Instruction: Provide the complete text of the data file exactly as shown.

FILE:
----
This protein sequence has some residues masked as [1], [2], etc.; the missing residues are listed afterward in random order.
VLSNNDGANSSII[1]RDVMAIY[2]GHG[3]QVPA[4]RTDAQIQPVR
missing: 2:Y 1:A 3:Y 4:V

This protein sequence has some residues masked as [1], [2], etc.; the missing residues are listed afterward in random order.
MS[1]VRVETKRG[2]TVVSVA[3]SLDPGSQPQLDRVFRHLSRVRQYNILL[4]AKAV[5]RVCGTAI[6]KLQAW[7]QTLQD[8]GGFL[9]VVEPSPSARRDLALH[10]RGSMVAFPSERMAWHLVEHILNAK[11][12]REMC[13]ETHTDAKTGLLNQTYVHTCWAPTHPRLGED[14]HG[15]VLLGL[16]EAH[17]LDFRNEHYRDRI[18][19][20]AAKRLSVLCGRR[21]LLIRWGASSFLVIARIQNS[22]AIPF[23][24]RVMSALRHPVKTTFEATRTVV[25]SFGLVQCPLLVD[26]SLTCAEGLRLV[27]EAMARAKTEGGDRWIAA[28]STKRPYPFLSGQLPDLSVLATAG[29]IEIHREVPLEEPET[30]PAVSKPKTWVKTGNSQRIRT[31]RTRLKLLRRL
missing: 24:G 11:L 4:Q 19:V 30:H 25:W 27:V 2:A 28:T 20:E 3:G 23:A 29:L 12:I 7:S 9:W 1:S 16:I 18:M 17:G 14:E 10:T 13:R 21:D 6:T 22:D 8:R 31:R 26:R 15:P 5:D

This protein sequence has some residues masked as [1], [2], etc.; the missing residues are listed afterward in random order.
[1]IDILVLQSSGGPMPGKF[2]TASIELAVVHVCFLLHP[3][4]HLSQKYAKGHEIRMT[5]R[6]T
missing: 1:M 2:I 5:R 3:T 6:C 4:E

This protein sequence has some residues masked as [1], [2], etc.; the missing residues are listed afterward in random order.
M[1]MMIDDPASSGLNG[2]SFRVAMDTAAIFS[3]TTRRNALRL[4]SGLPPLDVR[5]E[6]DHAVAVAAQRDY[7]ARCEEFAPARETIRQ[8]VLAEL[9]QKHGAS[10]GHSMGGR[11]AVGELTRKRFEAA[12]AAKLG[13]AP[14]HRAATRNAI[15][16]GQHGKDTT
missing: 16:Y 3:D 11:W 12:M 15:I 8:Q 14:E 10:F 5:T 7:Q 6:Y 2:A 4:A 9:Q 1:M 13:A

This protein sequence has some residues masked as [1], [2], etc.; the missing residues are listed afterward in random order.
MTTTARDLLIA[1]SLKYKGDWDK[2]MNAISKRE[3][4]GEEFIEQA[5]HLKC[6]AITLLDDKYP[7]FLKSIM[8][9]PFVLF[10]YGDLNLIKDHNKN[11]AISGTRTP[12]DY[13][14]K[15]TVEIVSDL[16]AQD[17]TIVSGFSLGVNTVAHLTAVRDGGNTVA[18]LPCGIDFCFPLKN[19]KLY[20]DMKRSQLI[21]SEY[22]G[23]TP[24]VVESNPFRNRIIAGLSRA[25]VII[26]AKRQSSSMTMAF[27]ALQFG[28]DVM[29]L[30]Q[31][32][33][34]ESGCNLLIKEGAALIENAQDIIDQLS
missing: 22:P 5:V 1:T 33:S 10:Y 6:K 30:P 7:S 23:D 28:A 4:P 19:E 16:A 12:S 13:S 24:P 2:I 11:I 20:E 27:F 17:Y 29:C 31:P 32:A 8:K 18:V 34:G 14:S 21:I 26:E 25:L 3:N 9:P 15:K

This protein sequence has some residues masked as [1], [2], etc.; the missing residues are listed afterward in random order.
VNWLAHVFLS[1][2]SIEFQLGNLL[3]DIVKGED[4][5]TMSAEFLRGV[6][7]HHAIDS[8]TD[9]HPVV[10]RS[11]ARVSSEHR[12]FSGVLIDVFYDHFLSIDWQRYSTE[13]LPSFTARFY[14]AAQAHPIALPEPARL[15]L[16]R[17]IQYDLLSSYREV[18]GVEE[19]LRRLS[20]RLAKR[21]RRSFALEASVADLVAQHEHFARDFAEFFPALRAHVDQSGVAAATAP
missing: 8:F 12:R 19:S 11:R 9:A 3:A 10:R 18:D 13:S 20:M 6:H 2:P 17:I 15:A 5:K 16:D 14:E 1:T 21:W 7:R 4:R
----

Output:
This protein sequence has some residues masked as [1], [2], etc.; the missing residues are listed afterward in random order.
VLSNNDGANSSII[1]RDVMAIY[2]GHG[3]QVPA[4]RTDAQIQPVR
missing: 2:Y 1:A 3:Y 4:V

This protein sequence has some residues masked as [1], [2], etc.; the missing residues are listed afterward in random order.
MS[1]VRVETKRG[2]TVVSVA[3]SLDPGSQPQLDRVFRHLSRVRQYNILL[4]AKAV[5]RVCGTAI[6]KLQAW[7]QTLQD[8]GGFL[9]VVEPSPSARRDLALH[10]RGSMVAFPSERMAWHLVEHILNAK[11][12]REMC[13]ETHTDAKTGLLNQTYVHTCWAPTHPRLGED[14]HG[15]VLLGL[16]EAH[17]LDFRNEHYRDRI[18][19][20]AAKRLSVLCGRR[21]LLIRWGASSFLVIARIQNS[22]AIPF[23][24]RVMSALRHPVKTTFEATRTVV[25]SFGLVQCPLLVD[26]SLTCAEGLRLV[27]EAMARAKTEGGDRWIAA[28]STKRPYPFLSGQLPDLSVLATAG[29]IEIHREVPLEEPET[30]PAVSKPKTWVKTGNSQRIRT[31]RTRLKLLRRL
missing: 24:G 11:L 4:Q 19:V 30:H 25:W 27:V 2:A 28:T 20:E 3:G 23:A 29:L 12:I 7:S 9:W 1:S 16:I 18:M 17:G 14:E 10:T 13:R 21:D 6:T 22:D 8:R 31:R 26:R 15:P 5:D

This protein sequence has some residues masked as [1], [2], etc.; the missing residues are listed afterward in random order.
[1]IDILVLQSSGGPMPGKF[2]TASIELAVVHVCFLLHP[3][4]HLSQKYAKGHEIRMT[5]R[6]T
missing: 1:M 2:I 5:R 3:T 6:C 4:E

This protein sequence has some residues masked as [1], [2], etc.; the missing residues are listed afterward in random order.
M[1]MMIDDPASSGLNG[2]SFRVAMDTAAIFS[3]TTRRNALRL[4]SGLPPLDVR[5]E[6]DHAVAVAAQRDY[7]ARCEEFAPARETIRQ[8]VLAEL[9]QKHGAS[10]GHSMGGR[11]AVGELTRKRFEAA[12]AAKLG[13]AP[14]HRAATRNAI[15][16]GQHGKDTT
missing: 16:Y 3:D 11:W 12:M 15:I 8:Q 14:E 10:F 5:T 7:Q 6:Y 2:A 4:A 9:Q 1:M 13:A

This protein sequence has some residues masked as [1], [2], etc.; the missing residues are listed afterward in random order.
MTTTARDLLIA[1]SLKYKGDWDK[2]MNAISKRE[3][4]GEEFIEQA[5]HLKC[6]AITLLDDKYP[7]FLKSIM[8][9]PFVLF[10]YGDLNLIKDHNKN[11]AISGTRTP[12]DY[13][14]K[15]TVEIVSDL[16]AQD[17]TIVSGFSLGVNTVAHLTAVRDGGNTVA[18]LPCGIDFCFPLKN[19]KLY[20]DMKRSQLI[21]SEY[22]G[23]TP[24]VVESNPFRNRIIAGLSRA[25]VII[26]AKRQSSSMTMAF[27]ALQFG[28]DVM[29]L[30]Q[31][32][33][34]ESGCNLLIKEGAALIENAQDIIDQLS
missing: 22:P 5:V 1:T 33:S 10:Y 6:K 30:P 7:S 23:D 28:A 4:P 19:E 16:A 12:S 13:S 24:P 2:I 11:I 20:E 27:F 17:Y 29:C 31:P 32:A 8:K 18:V 34:G 14:S 21:I 26:E 25:L 3:N 9:P 15:K

This protein sequence has some residues masked as [1], [2], etc.; the missing residues are listed afterward in random order.
VNWLAHVFLS[1][2]SIEFQLGNLL[3]DIVKGED[4][5]TMSAEFLRGV[6][7]HHAIDS[8]TD[9]HPVV[10]RS[11]ARVSSEHR[12]FSGVLIDVFYDHFLSIDWQRYSTE[13]LPSFTARFY[14]AAQAHPIALPEPARL[15]L[16]R[17]IQYDLLSSYREV[18]GVEE[19]LRRLS[20]RLAKR[21]RRSFALEASVADLVAQHEHFARDFAEFFPALRAHVDQSGVAAATAP
missing: 8:F 12:R 19:S 11:R 9:A 3:A 10:R 18:D 13:S 20:M 6:H 2:P 17:I 15:A 5:K 16:D 14:E 1:T 21:W 7:R 4:R